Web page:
Category Archives: Have a Drink

Have a Drink: Mudslide

mudslide_cocktail

Mudslides are basically alcoholic milkshakes

For those into coffee liquors like Kahlua or Bailey’s Irish Cream, the mudslide cocktail is a creamy and delicious concoction. It’s sure to be a hit with your bang this weekend. A good mudslide tastes like an alcoholic chocolate milk shake. It’s also relatively easy to throw together.

The drink is especially popular in the Virgin Islands, but it’s also popular around the United States, as well. This recipe uses a 1 1/2 fluid ounce jigger.

In a blender, combine vodka, Kahlua and Bailey’s Irish Cream. Gradually mix in chocolate syrup. Blend all ingredients until smooth. (A blender is a good option.) Pour into glasses and garnish with whipped cream and an optional strawberry.

Enjoy! And have a great weekend!

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Have a Drink: Sangria

sangria

Sangria cocktails date back to at least the 1700s

Sangria can make for a sunny weekend diversion for those red wine lovers out there. Clearly Spanish in origin, and especially popular in Barcelona, the wine and brandy-based cocktail has become a worldwide hit. Sangria comes from the Spanish word “sangre” for blood, since wine is often connotated with blood in religious doctrine and in appearance.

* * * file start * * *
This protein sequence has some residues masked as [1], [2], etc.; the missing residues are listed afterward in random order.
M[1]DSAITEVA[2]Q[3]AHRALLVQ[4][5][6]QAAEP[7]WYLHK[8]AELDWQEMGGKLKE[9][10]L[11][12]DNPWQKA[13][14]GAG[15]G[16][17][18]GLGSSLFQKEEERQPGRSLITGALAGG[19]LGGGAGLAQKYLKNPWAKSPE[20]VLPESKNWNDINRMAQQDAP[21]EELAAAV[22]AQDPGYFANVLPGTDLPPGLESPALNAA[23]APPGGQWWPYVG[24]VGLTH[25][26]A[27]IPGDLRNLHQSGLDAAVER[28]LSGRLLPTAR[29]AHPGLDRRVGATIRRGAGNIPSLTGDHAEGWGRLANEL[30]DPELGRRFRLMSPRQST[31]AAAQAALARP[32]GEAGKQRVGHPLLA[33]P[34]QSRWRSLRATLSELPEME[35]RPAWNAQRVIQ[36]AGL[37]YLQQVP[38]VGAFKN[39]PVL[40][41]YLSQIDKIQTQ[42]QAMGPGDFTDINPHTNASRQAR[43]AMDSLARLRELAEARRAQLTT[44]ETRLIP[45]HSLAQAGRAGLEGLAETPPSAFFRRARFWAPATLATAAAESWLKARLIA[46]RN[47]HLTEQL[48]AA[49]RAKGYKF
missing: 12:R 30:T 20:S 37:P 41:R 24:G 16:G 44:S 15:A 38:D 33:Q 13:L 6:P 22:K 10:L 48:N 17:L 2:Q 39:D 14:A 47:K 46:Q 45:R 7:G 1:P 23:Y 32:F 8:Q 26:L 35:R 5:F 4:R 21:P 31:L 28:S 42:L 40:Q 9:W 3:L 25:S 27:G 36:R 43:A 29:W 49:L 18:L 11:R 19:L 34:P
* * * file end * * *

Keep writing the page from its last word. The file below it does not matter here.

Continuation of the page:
Rather than sophistication as many presumptuous wine snobs prefer as they front and preen socially, this recipe is all about enjoyment and refreshment. and is not for the snooth.

Here’s some broken history on Sangria.

The term sangria dates to the 18th century. Sangria’s origins “cannot be pinpointed exactly, but early versions were popular in Spain, Greece, and England.” Sangaree, a predecessor drink to sangria that was served either hot or cold, likely originated in the Caribbean, and from there was introduced to America, where it was common beginning in the American colonial era but “largely disappeared in the United States” by the early twentieth century. Sangria as an iced drink was reintroduced to the U.S. by the late 1940s through Hispanic Americans and Spanish restaurants, and came to greater popularity with the 1964 World’s Fair in New York.

So, how do you make one of these fruity concoctions? Here’s what you’ll need and how to mix all the ingredients.

  • 1/2 chopped apple
  • 1/2 sliced orange
  • 3 tbsp brown sugar
  • 3/4 cup orange juice
  • 1/3 cup Brandy
  • 1 bottle dry Spanish red wine (Tempranillo is a good choice)
  • Ice cubes (optional)

Add apples, oranges and sugar to a large pitcher and stir. Add orange juice and brandy and stir again. Add red wine and stir, then taste and adjust flavor to suit you. Serve with or without ice. (I prefer without ice.) You can garnish with orange slices as in the photo, but I usually prefer not to.